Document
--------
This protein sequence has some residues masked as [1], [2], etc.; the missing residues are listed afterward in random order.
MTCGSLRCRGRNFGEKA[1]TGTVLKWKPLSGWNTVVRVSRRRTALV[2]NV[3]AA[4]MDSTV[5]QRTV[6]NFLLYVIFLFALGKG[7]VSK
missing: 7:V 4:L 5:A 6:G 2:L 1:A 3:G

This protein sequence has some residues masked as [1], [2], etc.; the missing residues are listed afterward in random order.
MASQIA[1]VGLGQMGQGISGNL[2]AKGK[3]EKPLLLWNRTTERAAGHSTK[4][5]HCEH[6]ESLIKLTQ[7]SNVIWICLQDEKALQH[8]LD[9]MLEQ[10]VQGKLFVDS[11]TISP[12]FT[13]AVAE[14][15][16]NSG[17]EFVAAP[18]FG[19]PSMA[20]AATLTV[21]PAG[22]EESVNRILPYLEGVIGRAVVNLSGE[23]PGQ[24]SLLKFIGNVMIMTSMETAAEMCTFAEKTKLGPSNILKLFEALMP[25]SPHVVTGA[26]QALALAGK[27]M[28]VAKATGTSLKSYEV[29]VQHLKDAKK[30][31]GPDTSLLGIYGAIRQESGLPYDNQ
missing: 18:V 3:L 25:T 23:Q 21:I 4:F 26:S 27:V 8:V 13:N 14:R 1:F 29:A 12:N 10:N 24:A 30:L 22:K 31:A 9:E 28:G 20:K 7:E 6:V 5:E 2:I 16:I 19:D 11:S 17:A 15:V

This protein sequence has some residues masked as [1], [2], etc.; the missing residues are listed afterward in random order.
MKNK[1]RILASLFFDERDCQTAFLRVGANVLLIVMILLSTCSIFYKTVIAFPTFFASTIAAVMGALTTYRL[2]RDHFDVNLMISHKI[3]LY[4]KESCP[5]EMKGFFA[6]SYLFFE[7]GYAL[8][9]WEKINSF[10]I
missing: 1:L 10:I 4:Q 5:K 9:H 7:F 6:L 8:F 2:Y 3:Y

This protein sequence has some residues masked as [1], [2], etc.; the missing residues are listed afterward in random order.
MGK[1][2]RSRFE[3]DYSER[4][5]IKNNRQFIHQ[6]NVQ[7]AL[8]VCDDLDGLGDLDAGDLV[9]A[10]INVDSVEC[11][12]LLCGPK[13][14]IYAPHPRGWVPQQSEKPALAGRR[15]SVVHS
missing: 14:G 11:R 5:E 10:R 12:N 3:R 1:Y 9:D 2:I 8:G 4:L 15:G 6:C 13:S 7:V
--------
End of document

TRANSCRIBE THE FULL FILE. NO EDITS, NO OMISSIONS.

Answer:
This protein sequence has some residues masked as [1], [2], etc.; the missing residues are listed afterward in random order.
MTCGSLRCRGRNFGEKA[1]TGTVLKWKPLSGWNTVVRVSRRRTALV[2]NV[3]AA[4]MDSTV[5]QRTV[6]NFLLYVIFLFALGKG[7]VSK
missing: 7:V 4:L 5:A 6:G 2:L 1:A 3:G

This protein sequence has some residues masked as [1], [2], etc.; the missing residues are listed afterward in random order.
MASQIA[1]VGLGQMGQGISGNL[2]AKGK[3]EKPLLLWNRTTERAAGHSTK[4][5]HCEH[6]ESLIKLTQ[7]SNVIWICLQDEKALQH[8]LD[9]MLEQ[10]VQGKLFVDS[11]TISP[12]FT[13]AVAE[14][15][16]NSG[17]EFVAAP[18]FG[19]PSMA[20]AATLTV[21]PAG[22]EESVNRILPYLEGVIGRAVVNLSGE[23]PGQ[24]SLLKFIGNVMIMTSMETAAEMCTFAEKTKLGPSNILKLFEALMP[25]SPHVVTGA[26]QALALAGK[27]M[28]VAKATGTSLKSYEV[29]VQHLKDAKK[30][31]GPDTSLLGIYGAIRQESGLPYDNQ
missing: 18:V 3:L 25:T 23:Q 21:I 4:F 26:S 27:V 8:V 13:N 14:R 1:F 29:A 12:N 10:N 24:A 30:L 22:K 31:A 9:E 28:G 20:K 7:E 6:V 5:E 2:I 16:I 19:D 11:S 17:A 15:V

This protein sequence has some residues masked as [1], [2], etc.; the missing residues are listed afterward in random order.
MKNK[1]RILASLFFDERDCQTAFLRVGANVLLIVMILLSTCSIFYKTVIAFPTFFASTIAAVMGALTTYRL[2]RDHFDVNLMISHKI[3]LY[4]KESCP[5]EMKGFFA[6]SYLFFE[7]GYAL[8][9]WEKINSF[10]I
missing: 1:L 10:I 4:Q 5:K 9:H 7:F 6:L 8:F 2:Y 3:Y

This protein sequence has some residues masked as [1], [2], etc.; the missing residues are listed afterward in random order.
MGK[1][2]RSRFE[3]DYSER[4][5]IKNNRQFIHQ[6]NVQ[7]AL[8]VCDDLDGLGDLDAGDLV[9]A[10]INVDSVEC[11][12]LLCGPK[13][14]IYAPHPRGWVPQQSEKPALAGRR[15]SVVHS
missing: 14:G 11:R 5:E 10:R 12:N 3:R 1:Y 9:D 2:I 8:G 4:L 15:G 6:C 13:S 7:V